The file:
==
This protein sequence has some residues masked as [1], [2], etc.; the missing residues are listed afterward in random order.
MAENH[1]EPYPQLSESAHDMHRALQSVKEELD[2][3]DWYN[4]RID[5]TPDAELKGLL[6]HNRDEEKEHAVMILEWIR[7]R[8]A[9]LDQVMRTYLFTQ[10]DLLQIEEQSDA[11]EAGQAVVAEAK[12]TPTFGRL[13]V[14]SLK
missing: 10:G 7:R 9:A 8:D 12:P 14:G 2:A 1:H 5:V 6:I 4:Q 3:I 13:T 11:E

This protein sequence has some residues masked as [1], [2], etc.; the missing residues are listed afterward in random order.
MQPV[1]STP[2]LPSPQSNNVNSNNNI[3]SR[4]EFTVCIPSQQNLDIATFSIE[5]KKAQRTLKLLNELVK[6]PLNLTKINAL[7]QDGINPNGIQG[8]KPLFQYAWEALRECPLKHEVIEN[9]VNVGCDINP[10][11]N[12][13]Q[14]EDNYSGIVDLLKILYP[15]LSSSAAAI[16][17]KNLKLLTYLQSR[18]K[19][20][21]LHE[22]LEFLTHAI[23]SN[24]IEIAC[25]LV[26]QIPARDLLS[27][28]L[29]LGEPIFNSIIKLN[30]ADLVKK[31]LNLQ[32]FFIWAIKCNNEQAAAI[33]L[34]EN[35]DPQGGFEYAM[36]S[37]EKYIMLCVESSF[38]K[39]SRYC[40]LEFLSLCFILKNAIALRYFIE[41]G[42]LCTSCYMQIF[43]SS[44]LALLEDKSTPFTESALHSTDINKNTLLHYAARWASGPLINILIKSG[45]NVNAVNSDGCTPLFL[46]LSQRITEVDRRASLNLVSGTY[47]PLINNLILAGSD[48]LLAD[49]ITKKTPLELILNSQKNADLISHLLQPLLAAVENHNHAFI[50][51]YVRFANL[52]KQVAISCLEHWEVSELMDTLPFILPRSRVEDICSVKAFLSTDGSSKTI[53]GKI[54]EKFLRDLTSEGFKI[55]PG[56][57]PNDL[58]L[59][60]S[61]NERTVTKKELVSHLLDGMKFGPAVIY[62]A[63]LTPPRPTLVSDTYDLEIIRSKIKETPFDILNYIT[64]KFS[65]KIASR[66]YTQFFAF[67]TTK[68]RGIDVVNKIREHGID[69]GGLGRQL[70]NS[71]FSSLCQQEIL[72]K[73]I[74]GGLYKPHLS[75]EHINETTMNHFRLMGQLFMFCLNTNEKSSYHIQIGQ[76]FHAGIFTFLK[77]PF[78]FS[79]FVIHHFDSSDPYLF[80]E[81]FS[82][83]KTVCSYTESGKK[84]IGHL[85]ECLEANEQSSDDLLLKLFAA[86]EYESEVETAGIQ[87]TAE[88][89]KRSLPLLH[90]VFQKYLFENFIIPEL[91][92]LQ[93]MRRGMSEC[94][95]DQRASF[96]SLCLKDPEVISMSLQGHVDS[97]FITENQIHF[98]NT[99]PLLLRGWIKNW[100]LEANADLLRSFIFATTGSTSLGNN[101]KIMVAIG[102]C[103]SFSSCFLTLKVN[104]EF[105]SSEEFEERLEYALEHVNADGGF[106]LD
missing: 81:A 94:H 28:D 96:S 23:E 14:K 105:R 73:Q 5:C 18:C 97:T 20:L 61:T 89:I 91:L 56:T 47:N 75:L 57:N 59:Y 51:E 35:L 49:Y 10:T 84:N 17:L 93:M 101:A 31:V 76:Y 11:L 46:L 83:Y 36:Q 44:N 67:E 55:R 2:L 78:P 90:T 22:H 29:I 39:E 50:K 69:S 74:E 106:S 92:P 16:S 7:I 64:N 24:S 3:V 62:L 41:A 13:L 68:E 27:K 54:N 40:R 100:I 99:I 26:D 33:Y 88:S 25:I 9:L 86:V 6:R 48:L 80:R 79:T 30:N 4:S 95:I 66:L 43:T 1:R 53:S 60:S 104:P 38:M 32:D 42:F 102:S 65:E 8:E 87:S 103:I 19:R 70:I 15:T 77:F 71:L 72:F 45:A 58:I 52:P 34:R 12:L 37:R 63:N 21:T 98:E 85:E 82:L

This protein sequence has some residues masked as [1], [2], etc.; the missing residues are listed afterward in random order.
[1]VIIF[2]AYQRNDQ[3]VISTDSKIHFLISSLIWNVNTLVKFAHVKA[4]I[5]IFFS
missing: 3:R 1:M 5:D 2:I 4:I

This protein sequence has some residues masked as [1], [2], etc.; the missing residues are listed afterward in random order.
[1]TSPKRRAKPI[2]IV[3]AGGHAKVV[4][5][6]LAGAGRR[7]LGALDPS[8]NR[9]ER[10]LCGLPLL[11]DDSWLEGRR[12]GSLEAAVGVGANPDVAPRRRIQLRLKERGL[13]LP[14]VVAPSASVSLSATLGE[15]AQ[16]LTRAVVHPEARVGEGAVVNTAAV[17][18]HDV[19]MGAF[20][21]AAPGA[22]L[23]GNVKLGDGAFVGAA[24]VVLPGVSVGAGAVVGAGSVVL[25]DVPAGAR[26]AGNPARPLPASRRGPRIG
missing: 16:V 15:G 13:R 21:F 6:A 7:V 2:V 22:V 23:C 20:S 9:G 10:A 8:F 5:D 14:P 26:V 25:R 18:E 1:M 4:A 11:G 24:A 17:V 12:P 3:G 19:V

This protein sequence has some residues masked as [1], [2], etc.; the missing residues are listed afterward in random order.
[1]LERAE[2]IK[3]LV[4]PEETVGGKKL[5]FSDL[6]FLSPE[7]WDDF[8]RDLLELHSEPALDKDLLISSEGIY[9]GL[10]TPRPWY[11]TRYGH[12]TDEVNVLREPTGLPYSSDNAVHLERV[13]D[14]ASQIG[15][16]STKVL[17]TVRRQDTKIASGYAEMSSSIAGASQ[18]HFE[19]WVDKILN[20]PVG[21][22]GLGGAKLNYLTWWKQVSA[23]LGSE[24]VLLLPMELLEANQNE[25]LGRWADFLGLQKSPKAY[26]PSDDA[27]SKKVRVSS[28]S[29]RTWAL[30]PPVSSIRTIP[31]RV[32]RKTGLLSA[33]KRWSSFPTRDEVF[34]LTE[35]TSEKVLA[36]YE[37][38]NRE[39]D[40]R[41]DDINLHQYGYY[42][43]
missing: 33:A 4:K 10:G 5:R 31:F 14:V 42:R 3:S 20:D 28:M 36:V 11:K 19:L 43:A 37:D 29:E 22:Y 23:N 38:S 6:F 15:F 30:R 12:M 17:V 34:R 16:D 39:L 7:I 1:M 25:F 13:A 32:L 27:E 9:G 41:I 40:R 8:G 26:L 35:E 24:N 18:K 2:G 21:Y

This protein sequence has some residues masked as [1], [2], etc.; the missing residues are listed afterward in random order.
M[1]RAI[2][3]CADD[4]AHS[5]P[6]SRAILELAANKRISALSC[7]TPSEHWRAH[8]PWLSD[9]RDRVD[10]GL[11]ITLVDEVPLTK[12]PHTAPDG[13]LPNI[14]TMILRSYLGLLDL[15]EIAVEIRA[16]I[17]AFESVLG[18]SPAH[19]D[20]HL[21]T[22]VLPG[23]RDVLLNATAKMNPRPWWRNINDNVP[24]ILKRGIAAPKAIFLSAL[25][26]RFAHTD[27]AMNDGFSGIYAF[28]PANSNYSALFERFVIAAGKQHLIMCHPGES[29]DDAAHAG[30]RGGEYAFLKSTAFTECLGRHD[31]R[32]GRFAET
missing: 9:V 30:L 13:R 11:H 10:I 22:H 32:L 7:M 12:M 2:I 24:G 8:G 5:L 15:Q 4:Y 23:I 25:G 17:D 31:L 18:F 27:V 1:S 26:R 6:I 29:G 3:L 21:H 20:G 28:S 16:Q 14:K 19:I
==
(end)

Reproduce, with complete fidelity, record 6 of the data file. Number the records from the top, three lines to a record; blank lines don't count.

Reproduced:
This protein sequence has some residues masked as [1], [2], etc.; the missing residues are listed afterward in random order.
M[1]RAI[2][3]CADD[4]AHS[5]P[6]SRAILELAANKRISALSC[7]TPSEHWRAH[8]PWLSD[9]RDRVD[10]GL[11]ITLVDEVPLTK[12]PHTAPDG[13]LPNI[14]TMILRSYLGLLDL[15]EIAVEIRA[16]I[17]AFESVLG[18]SPAH[19]D[20]HL[21]T[22]VLPG[23]RDVLLNATAKMNPRPWWRNINDNVP[24]ILKRGIAAPKAIFLSAL[25][26]RFAHTD[27]AMNDGFSGIYAF[28]PANSNYSALFERFVIAAGKQHLIMCHPGES[29]DDAAHAG[30]RGGEYAFLKSTAFTECLGRHD[31]R[32]GRFAET
missing: 9:V 30:L 13:R 11:H 10:I 22:H 32:L 7:M 12:M 2:I 24:G 8:G 5:L 15:Q 4:Y 23:I 25:G 17:D 31:L 18:F 27:V 1:S 26:R 6:I 29:G 3:L 21:H 20:G 28:S 16:Q 14:K 19:I